Updated: May 13
With the recent developments of the coronavirus many leaders need to effectively lead their teams that are now working remotely. For many this is the first time they have needed to do this, and they are trying to figure out how to navigate these uncharted waters.
In times of crisis, people come together to support each other and often build stronger relationships. In the case of the coronavirus, the requirements to practice social distancing has started to make people feel isolated and disconnected.
The question is: How can we help working teams come together virtually to support each other, get work done and help their businesses survive? Here are ten things to consider as you lead your team that now needs to work remotely.
Bring your team together virtually on a regular basis using technology such as Zoom or WebEx. Virtual meetings can often replace your typical staff or operations meetings. In addition to helping your team get work done, you may consider more social/fun gatherings such as virtual coffee breaks or online birthday parties. Some organizations are even considering virtual “hangouts” – where everyone is logged in with video but doing their own work – just “being together” and free to throw out a comment or question as it comes up.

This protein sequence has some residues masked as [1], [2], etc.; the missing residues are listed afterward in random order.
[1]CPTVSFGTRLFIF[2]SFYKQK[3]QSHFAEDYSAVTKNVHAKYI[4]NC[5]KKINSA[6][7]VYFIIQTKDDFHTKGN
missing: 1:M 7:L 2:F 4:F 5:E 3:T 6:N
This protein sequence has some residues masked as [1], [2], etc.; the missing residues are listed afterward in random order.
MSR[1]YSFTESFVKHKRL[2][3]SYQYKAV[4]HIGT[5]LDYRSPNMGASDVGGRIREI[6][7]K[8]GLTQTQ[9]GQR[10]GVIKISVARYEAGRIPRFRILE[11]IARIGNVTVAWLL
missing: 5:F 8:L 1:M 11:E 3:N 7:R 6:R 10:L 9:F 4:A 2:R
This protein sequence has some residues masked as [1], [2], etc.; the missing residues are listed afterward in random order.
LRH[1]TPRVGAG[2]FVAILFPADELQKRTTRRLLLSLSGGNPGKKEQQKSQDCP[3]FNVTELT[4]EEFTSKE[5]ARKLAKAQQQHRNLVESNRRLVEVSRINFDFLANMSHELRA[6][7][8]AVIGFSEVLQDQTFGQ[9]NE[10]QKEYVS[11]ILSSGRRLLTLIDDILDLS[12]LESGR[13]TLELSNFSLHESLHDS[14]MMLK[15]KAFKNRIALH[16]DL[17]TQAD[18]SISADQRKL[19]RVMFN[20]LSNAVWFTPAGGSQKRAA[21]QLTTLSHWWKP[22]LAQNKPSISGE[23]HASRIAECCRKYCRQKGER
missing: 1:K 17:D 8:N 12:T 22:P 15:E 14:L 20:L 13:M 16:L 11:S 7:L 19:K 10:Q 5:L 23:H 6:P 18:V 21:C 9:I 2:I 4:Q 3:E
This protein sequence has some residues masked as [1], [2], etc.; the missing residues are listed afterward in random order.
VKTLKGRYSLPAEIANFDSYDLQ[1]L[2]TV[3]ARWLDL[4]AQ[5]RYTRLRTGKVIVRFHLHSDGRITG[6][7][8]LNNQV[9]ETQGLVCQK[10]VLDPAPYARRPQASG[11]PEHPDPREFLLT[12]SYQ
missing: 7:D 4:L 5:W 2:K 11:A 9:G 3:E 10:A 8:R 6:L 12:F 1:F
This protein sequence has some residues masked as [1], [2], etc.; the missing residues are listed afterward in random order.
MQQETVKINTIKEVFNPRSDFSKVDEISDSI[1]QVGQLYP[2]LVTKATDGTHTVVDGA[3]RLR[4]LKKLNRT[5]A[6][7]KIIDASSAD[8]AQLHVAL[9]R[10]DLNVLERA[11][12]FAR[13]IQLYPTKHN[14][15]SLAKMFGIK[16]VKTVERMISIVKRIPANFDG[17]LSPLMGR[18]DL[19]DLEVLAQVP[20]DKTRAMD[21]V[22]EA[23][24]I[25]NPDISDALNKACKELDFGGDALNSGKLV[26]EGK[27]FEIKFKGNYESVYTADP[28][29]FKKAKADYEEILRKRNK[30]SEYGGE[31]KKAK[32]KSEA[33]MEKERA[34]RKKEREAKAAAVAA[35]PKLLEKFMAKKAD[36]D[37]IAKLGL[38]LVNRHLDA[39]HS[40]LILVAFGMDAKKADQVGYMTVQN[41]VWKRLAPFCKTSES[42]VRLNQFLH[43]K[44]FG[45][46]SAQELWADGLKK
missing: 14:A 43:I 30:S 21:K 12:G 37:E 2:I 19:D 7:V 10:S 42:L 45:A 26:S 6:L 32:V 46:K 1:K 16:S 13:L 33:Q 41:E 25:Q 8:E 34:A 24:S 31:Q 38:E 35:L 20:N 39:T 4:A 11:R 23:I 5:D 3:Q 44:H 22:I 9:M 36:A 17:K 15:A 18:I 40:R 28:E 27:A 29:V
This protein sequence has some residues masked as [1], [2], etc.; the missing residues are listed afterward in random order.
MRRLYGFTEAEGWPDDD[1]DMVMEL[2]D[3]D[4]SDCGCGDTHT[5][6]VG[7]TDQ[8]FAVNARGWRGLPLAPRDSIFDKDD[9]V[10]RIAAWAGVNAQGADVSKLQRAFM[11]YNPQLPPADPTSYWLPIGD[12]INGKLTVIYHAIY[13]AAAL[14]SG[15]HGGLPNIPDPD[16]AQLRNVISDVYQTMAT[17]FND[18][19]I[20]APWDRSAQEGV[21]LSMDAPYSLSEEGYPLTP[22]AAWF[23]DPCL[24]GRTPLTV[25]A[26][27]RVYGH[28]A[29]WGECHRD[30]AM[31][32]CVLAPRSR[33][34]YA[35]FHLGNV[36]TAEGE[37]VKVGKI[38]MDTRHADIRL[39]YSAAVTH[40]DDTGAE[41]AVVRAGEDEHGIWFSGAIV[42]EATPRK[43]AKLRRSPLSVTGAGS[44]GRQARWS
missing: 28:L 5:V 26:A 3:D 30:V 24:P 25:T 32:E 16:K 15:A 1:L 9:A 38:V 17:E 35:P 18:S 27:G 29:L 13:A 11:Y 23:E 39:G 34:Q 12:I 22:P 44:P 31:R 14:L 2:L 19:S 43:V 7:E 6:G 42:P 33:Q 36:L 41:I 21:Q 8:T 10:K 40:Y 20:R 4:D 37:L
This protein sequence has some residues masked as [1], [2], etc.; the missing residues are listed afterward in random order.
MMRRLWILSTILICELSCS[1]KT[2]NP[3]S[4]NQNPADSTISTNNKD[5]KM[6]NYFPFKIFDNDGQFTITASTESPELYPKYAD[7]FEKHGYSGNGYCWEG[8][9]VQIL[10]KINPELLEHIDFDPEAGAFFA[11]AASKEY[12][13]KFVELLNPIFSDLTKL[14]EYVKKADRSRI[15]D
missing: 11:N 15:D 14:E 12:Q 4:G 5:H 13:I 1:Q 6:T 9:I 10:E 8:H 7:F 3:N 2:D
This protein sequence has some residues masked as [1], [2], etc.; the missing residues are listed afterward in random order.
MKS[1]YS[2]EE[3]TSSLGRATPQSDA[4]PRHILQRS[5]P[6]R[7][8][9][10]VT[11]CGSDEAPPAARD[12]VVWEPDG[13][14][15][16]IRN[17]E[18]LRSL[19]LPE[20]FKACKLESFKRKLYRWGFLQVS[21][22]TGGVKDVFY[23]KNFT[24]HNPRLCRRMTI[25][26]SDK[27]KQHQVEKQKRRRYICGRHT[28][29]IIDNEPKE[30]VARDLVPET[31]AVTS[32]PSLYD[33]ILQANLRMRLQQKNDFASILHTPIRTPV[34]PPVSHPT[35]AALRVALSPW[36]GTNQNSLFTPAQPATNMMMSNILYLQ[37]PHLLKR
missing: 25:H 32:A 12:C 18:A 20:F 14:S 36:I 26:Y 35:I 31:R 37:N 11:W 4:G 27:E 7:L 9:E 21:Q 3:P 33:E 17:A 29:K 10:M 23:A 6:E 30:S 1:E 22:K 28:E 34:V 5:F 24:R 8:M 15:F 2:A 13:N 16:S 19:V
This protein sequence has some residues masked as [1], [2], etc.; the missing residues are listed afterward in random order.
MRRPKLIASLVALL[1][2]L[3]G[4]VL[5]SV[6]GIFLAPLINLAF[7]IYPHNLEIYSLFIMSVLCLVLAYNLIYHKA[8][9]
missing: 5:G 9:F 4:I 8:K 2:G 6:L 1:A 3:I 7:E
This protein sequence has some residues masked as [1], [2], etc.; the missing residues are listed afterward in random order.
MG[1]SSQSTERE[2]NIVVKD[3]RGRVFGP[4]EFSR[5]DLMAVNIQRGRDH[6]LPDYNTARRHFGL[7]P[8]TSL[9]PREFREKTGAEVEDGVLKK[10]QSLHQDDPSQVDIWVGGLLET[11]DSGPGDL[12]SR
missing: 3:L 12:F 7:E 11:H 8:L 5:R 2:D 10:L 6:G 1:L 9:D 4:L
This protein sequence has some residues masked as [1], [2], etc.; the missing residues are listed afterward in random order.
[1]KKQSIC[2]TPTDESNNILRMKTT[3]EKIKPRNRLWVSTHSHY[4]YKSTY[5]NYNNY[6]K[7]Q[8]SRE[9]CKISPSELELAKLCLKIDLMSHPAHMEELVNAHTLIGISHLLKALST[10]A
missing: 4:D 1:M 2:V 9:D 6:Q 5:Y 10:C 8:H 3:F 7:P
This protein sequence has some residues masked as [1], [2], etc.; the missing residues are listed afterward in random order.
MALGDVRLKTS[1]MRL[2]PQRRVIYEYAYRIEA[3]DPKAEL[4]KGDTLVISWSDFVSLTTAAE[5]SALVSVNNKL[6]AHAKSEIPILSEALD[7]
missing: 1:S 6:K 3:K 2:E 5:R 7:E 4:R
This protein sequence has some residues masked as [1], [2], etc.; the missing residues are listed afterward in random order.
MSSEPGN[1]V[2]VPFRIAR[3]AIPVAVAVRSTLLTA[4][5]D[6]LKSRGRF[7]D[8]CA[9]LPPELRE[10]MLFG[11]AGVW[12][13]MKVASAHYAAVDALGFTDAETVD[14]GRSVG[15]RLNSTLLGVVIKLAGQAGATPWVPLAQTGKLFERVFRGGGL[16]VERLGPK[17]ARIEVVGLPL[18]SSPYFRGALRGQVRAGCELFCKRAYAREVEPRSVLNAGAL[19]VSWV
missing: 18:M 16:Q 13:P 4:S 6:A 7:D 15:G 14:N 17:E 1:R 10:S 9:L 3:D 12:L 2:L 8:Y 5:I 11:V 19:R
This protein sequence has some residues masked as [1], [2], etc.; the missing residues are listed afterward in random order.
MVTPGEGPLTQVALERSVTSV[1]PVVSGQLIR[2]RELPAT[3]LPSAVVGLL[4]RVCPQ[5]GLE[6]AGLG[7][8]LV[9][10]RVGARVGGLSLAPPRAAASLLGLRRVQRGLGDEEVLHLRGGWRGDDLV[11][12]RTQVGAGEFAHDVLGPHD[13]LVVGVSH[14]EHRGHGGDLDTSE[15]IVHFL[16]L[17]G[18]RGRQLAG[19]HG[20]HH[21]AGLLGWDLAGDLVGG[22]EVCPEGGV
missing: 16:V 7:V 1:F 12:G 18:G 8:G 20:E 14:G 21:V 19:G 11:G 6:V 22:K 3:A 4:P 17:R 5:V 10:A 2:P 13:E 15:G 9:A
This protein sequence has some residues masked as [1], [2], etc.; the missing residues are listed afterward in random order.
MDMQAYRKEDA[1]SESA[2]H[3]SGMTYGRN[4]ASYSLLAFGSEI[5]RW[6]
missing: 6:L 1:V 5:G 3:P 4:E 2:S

Use video whenever possible. People will likely whine and complain at least at first, but the nonverbal language is so important to staying connected and reading each team member. You can also add in some humor by having crazy hat or favorite t-shirt day. Bring some humor and help people connect beyond just the tasks at hand.